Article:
Neuropsychologists: How They Help Care For Your Brain

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Clinical neuropsychologists know their way around your brain. They’re specialists within the field of clinical psychology who know how the brain works, how to assess your brain functions, how brain disorders impact them, and how to design effective treatments, such as brain tumor surgery, to protect your brain’s operation.

“A neuropsychologist is the type of doctor who specializes in brain functions – things like memory, attention, concentration, spatial skills. Anything that your brain can do, a neuropsychologist can measure,” says Fadi Tayim, Ph.D., clinical neuropsychologist and director the Brain Mapping Center of Premier Health’s Clinical Neuroscience Institute.

Dr. Tayim explains the work of neuropsychologists.

Click play to watch the video or read video transcript.

The Functions Of the Brain’s Lobes

The various parts, or lobes, of the brain, control different functions.

“Most often people come and see me because they have some type of frontal lobe impairment,” Dr. Tayim says. “They say, ‘I'm not functioning the way that I used to and I want to figure out what's wrong.’"

The frontal lobes, right behind your forehead, control executive, or higher order, brain functions. Among these, he says, are “planning, organizing, multitasking, even eliminating distractions in your environment, these are all things that are moderated and mediated by the frontal lobes.”

Difficulty with memory is another common concern. “The temporal lobes (situated behind your ears) are really our memory center. Memory is stored all over the brain, but when we talk about forming new memories, retrieving memories, and consolidating memories, that's really the temporal lobes and that's done in the hippocampus.”

The hippocampus, at the edge of each temporal lobe, is one of the first parts of the brain to suffer damage from Alzheimer’s disease and other forms of dementia.

Other parts of the brain include the occipital lobes, at the back of the brain, which are responsible for visual perception, and the parietal lobes, at the back and top of the head, which help make sense of what you see.

“The temporal lobe, parietal lobe, and occipital lobe work together,” Dr. Tayim says. “It's very rare for one part of your brain to function independent of the others, because I can see an object, but without the other lobe involvement, I can't make sense of what I'm seeing.”

Dr. Tayim explains the parts of the brain and the functions they control.

Click play to watch the video or read video transcript.

How Neuropsychologists Assess Brain Functions

Neuropsychologists like Dr. Tayim see patients with a variety of disease processes that affect the brain, such as Parkinson's disease, Alzheimer's, head injuries, epilepsy, and brain tumors.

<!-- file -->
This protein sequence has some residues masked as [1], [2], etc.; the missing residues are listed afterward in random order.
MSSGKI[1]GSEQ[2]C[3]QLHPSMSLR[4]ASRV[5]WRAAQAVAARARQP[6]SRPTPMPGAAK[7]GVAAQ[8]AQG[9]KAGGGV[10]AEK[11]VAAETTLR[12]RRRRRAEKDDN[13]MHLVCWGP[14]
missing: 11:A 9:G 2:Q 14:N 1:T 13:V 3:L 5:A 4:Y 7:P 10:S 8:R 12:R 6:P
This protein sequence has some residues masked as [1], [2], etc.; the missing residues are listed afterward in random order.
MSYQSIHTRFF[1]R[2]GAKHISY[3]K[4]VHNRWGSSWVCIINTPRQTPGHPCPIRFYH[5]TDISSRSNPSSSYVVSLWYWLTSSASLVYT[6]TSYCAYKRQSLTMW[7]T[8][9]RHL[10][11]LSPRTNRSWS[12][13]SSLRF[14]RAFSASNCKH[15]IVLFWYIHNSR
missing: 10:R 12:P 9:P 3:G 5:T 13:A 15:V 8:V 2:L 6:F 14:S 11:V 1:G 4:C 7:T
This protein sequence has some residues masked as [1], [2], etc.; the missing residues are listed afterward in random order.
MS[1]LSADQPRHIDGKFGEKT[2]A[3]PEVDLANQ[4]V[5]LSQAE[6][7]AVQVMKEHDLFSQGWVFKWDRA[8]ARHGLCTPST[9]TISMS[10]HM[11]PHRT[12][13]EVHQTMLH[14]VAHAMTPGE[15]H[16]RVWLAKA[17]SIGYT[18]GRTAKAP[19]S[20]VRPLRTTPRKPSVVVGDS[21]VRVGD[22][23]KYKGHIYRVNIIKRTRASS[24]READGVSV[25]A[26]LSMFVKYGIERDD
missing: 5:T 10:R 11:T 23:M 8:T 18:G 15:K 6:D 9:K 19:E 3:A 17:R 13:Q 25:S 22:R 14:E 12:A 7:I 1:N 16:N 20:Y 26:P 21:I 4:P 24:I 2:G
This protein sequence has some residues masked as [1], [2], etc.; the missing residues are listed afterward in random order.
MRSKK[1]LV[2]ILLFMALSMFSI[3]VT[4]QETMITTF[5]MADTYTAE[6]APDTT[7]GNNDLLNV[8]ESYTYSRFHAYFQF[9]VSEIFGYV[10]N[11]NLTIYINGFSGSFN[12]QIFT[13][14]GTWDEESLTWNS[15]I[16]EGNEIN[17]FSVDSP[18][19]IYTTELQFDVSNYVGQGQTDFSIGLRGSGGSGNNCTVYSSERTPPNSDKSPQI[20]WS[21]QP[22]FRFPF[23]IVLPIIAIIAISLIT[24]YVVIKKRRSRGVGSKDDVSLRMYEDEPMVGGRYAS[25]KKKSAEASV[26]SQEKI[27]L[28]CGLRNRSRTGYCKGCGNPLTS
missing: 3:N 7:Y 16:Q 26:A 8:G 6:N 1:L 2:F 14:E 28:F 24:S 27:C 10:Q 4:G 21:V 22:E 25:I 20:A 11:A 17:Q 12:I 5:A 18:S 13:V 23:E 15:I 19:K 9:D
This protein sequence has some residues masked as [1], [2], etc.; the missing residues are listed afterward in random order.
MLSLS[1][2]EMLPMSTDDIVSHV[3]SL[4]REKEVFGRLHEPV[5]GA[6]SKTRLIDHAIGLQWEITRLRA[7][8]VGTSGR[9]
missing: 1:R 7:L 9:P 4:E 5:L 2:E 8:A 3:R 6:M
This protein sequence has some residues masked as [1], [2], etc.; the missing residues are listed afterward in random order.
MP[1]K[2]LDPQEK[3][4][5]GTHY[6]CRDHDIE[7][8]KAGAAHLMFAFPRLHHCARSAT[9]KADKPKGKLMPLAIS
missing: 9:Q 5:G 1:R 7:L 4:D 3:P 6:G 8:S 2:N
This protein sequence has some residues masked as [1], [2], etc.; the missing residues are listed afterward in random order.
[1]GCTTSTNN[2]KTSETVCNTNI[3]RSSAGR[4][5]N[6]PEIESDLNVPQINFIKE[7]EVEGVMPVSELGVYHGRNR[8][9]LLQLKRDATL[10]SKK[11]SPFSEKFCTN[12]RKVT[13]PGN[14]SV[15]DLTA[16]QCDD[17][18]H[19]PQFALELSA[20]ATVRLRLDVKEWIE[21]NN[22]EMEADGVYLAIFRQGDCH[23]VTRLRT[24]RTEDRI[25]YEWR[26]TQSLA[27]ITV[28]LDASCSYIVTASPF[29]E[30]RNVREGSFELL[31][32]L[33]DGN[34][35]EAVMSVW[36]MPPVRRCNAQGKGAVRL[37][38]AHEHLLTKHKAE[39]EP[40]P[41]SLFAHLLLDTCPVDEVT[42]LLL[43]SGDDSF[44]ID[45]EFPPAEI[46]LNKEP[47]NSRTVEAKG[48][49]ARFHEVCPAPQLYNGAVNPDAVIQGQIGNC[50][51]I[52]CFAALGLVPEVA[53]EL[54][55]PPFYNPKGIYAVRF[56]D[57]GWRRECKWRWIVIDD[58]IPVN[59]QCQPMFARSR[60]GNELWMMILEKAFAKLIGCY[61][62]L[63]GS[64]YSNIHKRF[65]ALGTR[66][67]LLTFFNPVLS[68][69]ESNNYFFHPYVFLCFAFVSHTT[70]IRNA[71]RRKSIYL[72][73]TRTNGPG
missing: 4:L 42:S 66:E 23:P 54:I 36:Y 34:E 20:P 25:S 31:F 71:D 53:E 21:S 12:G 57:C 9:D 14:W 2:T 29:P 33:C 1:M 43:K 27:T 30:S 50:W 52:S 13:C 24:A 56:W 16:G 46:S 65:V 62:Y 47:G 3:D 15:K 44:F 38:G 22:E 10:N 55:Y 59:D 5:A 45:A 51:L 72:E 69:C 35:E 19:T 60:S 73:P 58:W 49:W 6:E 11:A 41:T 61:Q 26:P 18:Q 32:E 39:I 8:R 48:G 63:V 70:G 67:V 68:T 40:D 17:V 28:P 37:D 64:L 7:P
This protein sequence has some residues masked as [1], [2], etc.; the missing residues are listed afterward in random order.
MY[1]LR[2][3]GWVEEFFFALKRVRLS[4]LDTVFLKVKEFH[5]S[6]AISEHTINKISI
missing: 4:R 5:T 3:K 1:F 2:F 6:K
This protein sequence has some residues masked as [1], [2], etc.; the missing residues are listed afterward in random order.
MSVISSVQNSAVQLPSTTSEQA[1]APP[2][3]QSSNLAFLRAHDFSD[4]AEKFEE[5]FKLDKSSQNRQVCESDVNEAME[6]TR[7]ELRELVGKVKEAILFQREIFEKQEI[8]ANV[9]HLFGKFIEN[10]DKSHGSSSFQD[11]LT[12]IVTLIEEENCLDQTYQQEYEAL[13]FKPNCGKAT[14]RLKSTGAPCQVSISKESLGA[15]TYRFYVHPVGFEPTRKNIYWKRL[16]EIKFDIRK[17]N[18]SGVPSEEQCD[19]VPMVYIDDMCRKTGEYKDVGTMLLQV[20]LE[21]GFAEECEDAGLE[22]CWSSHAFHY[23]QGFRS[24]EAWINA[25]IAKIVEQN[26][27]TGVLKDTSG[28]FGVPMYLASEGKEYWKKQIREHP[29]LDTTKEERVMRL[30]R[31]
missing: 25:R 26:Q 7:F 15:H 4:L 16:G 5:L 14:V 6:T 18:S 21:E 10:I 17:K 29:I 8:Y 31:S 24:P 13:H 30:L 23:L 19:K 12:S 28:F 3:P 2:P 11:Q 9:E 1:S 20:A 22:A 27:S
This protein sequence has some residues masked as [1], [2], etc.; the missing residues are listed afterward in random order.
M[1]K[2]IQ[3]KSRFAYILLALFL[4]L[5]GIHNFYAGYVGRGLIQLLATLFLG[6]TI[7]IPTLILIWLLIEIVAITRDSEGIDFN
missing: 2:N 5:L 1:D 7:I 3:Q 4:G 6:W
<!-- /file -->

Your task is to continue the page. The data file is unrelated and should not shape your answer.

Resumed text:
To assess the impact of disease processes on the brain, neuropsychologists use a variety of tests, depending on the disease. For instance, for Alzheimer's type dementia, tests are selected to test for memory.

Dr. Tayim talks about the types of disease processes that neuropsychologists work with and the tests they use to assess them.

Click play to watch the video or read video transcript.

Tests may include puzzles, paper-and-pencil tests, computer tests, and fine motor and refined skills testing, Dr. Tayim says.

Mapping the Brain

Neuropsychologists also use functional magnetic resonance imaging (fMRI) to assess and map brain function. “By giving a patient tasks to perform in the scanner, in the MRI, we're able to see blood flow, oxygenated blood flow, to determine whether that region of the brain is properly functioning towards that activity that we're asking them to do.”

Dr. Tayim talks about how functional MRI is used to assess brain function.

Click play to watch the video or read video transcript.

Dr. Tayim adds that testing is done prior to neurosurgery, including brain tumor surgery, “because the neurosurgeon, typically, has concerns as to whether the area of the brain that is affected by a tumor, epilepsy, or any part of the brain that is to be resected (surgically cut out), if that resection will result in some kind of debilitating impairment.”

He adds, “Using fMRI we perform a series of tasks. I will have a patient move their finger so I can see how the left or the right side of the brain, what we call ‘lights up’ when they are performing that task.

“Another task that we can perform is asking a patient to read a sentence or listen to speech so that we can determine how, for example, the posterior temporal lobe, the receptive language area, is functioning. Any area that is activated typically should not be resected. That's the reason why we do functional MRIs for a patient leading up to their surgery.”

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